The soaring pound is savaging corporate Britain, with more than £1.5bn wiped off the year-to-date profits of a string of top multinationals in recent days, reports The Telegraph.
The number of blue-chip companies to have reported, since the last week of July, big sterling-linked blows to their bottom lines has now climbed to 19.
Defence company Cobham on Thursday reported it had taken a £5.4m hit on first-half profits due to the strength of the pound; while engineering firm Amec said currency changes cut £16m from its income in the six months to June 30.
But the damage has been wrought across the entire spectrum of UK Plc.The biggest casualties were Barclays, the high street bank, which reported a £460m hit to profits at the half year; BAT, the tobacco producer, which attributed a £400m drop in profits during the first half to the pound’s performance; and Diageo, the drinks giant, which said currency headwinds knocked £350m off full-year earnings. GSK, Britain’s largest pharmaceuticals manufacturer, Merlin, the theme park operator, and contract caterer Compass have also been affected.
The pound has soared 13pc against the US dollar and 10pc against the euro so far this year on the back of Britain’s startling economic recovery – wreaking havoc with those companies heavily exposed to foreign markets.
Between April and June, 63 UK-quoted companies issued profit warnings, the highest rate for three years. Adverse currency moves triggered a fifth of those, compared with just 3pc last year, according to EY, the accountancy firm.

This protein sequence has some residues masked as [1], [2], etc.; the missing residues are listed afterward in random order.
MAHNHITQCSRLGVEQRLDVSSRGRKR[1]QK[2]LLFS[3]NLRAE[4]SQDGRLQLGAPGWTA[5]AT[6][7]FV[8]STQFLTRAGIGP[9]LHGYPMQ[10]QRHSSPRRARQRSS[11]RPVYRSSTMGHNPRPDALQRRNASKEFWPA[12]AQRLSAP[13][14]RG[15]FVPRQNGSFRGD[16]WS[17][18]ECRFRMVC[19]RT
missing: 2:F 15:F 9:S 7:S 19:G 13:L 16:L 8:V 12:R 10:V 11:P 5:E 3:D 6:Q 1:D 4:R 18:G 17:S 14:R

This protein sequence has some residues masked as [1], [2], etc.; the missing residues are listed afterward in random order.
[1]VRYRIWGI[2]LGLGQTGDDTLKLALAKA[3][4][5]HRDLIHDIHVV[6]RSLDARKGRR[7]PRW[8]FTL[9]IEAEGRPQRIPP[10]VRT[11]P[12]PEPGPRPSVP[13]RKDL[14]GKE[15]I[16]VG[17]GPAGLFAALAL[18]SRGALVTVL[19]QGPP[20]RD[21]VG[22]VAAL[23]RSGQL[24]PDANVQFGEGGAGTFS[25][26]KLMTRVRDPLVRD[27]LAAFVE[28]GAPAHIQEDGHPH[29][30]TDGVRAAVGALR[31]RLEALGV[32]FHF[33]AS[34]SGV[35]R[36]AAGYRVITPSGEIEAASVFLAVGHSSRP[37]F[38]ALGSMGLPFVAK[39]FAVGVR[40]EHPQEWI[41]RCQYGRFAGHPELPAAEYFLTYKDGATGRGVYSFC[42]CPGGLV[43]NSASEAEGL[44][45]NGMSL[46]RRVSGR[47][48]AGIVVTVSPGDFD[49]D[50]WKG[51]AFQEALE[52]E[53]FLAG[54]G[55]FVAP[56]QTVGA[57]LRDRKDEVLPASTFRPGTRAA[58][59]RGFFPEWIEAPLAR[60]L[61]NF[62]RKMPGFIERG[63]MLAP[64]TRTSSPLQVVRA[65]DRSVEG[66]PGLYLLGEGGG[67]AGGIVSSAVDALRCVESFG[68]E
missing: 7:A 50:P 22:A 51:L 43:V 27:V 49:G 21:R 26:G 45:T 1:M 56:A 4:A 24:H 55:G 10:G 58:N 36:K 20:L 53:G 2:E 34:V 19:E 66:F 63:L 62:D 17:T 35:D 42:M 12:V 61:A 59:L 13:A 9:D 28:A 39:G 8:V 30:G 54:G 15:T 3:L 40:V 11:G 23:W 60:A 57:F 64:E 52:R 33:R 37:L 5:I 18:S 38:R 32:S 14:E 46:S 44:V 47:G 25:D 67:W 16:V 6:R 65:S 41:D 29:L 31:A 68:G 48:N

Industrial and engineering heavyweights are among the biggest losers, with the strong pound denting profits at Rolls-Royce, the engine maker; BAE, the aerospace and defence goliath; and GKN, the aircraft parts supplier. Meggitt, IMI and Weir were also squeezed.
A strong pound delivers a double whammy. Exporters suffer as goods and products become less competitive overseas; then foreign earnings shrink when converted back into sterling for reporting purposes.
Currency swings are felt most strongly among Britain’s largest companies. The FTSE 100 is one of the most international indexes in the world: Goldman Sachs calculates that 80pc of overall sales among the FTSE 100’s constituents are made overseas. Half of the FTSE 250’s sales are made beyond the UK.
However, many chief executives remain calm about the strong pound on the assumption it is likely to level out in the coming months.
Following a £23m hit to half-year earnings, Angus Cockburn, the interim chief executive of power supply firm Aggreko, said: “Currency is like a fairground rollercoaster. What goes up one minute goes down the next.”
Companies are under no obligation to reveal the impact of currency movements on their profits. However, of the 19 companies that have reported a blow to their pre-tax or operating profits from the strong pound in the past two weeks, 16 put a monetary value on the pain. Fourteen of those companies revealed the impact to their profits over the first half of the year.
For the purposes of comparison, we halved the number when, in one case, a company estimated the impact of currency on its full-year results. Likewise, we doubled the figure for the one company that revealed how the strength of sterling altered its quarterly figures.